PG&E highlights bullet-riddled equipment and downed tree branches near Camp fire in letter to state regulators
Just days after a lawsuit blamed a utility giant’s faulty equipment for California’s deadliest wildfire on record, the company has submitted a letter to regulators saying it found bullet-riddled equipment and felled branches on power lines elsewhere within the fire’s massive footprint.
In a letter sent to the California Public Utilities Commission on Tuesday, Pacific Gas & Electric Co. said that a worker on Nov. 9 found bullet-riddled PG&E equipment and a felled power pole in Concow, and that days later another worker discovered branches on top of wires near Concow and Rim roads, an isolated crossroad leading up to Flea Mountain north of Concow where the Camp fire burned last month.
Four customers on the mountain near those two locations had experienced a power outage about 6:45 a.m. Nov. 8, the utility wrote, just as winds were driving the Camp fire into Concow, Magalia and eventually into Paradise, which was more than 90% destroyed by the blaze that killed at least 86 people.
A lawsuit filed on behalf of survivors Monday pointed to other PG&E equipment — a failed small metal hook that was supposed to hold up a transmission line and insulator on a tower in nearby Pulga — as the likely culprit for starting the fire. The utility acknowledged in Tuesday’s letter that it did detect an issue with the equipment near Pulga about the time the Camp fire is believed to have started in that area.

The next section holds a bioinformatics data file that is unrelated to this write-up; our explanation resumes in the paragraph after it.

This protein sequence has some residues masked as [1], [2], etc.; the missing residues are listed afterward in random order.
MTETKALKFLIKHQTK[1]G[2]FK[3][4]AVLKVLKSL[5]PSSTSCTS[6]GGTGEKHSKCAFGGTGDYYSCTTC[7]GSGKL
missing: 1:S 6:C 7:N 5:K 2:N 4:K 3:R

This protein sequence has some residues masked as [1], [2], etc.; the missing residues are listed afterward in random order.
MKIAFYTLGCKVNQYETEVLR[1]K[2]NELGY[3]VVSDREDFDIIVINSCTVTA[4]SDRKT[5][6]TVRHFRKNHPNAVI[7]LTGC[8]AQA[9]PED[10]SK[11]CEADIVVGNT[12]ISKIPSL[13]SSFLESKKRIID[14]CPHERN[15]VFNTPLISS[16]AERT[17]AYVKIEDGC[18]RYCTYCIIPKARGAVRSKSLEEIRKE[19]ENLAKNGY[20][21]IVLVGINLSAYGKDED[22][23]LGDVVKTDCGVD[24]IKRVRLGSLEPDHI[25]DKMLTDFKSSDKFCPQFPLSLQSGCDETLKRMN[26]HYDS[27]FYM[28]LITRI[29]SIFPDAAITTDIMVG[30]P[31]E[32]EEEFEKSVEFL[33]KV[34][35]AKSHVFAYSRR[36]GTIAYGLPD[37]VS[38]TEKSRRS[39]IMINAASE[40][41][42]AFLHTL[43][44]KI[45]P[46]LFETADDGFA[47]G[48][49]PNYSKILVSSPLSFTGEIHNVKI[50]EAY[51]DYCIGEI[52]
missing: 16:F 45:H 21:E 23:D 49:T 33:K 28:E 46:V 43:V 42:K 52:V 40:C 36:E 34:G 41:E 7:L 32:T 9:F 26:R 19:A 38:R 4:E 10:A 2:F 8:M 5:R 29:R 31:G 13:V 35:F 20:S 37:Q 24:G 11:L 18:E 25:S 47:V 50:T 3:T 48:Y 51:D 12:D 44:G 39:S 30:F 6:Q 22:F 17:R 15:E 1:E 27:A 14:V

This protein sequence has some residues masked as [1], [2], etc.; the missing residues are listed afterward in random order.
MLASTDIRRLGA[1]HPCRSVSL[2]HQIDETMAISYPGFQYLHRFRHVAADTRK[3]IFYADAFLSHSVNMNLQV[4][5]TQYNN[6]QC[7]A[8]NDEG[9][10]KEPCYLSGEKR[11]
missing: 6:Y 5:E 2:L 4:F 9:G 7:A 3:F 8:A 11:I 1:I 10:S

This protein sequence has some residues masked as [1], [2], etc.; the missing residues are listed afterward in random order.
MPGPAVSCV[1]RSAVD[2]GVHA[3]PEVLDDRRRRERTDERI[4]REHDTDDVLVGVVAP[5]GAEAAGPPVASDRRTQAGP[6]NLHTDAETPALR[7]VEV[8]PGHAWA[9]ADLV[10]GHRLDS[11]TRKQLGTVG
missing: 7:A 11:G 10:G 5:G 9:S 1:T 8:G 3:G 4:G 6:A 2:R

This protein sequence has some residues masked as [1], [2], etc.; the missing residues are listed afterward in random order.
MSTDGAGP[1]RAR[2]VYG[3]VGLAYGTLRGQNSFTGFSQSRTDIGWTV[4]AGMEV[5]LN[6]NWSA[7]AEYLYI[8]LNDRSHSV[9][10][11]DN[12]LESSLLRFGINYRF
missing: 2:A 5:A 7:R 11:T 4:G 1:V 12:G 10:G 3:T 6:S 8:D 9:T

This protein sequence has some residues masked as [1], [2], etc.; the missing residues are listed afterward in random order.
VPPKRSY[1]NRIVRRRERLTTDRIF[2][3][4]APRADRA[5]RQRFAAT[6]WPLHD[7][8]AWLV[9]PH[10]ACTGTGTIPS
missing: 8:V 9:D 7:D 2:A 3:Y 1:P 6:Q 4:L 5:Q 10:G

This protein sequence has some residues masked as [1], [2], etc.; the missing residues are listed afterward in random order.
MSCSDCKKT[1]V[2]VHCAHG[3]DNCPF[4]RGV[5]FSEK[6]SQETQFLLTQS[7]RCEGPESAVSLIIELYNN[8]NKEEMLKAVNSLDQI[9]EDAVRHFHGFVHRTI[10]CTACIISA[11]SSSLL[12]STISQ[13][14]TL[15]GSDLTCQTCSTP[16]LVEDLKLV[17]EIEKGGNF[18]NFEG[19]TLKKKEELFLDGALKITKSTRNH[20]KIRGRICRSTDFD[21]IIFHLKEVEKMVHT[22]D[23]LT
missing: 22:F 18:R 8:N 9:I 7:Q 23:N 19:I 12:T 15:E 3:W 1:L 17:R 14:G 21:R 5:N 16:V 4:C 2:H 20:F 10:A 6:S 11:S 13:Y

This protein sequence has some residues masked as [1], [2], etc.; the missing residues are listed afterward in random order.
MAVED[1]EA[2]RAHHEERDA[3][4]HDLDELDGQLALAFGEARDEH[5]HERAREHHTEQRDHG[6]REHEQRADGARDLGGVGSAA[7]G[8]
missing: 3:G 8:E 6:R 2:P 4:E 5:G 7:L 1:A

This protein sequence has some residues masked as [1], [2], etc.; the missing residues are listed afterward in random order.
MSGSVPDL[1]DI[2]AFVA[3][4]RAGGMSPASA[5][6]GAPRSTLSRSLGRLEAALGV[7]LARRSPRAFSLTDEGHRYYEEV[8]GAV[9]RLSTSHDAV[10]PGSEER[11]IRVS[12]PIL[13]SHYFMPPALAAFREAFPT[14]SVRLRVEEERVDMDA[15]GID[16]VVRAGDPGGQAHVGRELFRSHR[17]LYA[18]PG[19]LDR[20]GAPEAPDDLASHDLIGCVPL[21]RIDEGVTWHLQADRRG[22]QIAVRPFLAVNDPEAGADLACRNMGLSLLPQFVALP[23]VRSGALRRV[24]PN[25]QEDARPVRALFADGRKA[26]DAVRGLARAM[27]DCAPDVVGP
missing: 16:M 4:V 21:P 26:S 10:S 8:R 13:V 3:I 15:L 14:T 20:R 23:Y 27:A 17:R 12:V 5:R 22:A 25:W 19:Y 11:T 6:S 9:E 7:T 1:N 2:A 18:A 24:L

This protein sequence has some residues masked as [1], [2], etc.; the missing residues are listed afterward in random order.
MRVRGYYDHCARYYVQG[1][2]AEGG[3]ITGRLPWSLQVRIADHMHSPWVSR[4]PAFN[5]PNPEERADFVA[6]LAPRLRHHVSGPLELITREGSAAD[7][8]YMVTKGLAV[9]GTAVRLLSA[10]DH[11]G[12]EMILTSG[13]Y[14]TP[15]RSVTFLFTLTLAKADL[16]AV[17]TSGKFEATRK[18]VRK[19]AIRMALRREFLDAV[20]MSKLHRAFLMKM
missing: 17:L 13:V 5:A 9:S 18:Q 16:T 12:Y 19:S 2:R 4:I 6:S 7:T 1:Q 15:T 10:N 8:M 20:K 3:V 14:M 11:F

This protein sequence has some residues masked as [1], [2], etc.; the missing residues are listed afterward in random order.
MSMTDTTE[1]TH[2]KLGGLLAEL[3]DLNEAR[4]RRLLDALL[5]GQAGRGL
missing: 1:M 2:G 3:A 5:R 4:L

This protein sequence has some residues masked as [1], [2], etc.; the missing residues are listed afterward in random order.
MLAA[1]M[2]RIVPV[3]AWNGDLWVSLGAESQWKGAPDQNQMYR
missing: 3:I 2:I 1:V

But the potential of a second or even third ignition point for the fire — ones that weren’t caused by a failure of PG&E equipment — could play a role in assigning liability down the road. If investigators find that fires started in either the location of the shot-up equipment or where branches fell onto power lines, and either of those fires overtook and consumed the blaze that started near Pulga, whoever is responsible could shoulder any civil and criminal liabilities for the devastation that followed.
Under California’s liability laws for utilities, PG&E shareholders would have to absorb the costs if the utility was found to have caused the fire by neglecting to maintain its equipment. If its equipment was properly maintained but still caused the fire by, say, tree branches falling onto the lines and creating a shower of sparks that ignite grass below, PG&E customers could also be on the hook for some of the liability costs, not just the shareholders.
Utility officials declined to discuss the possibility that a private citizen shot their equipment and sparked the fire. They referred instead to their letter to the California Public Utilities Commission.
Meanwhile, the utility has proposed a rate increase to the commission that it said would help fund wildfire prevention efforts. More than half of the new revenue would fund a series of safety measures, including “stronger and more resilient poles” and covered power lines across 2,000 miles of areas with high fire risk, and smart meters to more quickly detect fallen power lines, the utility said.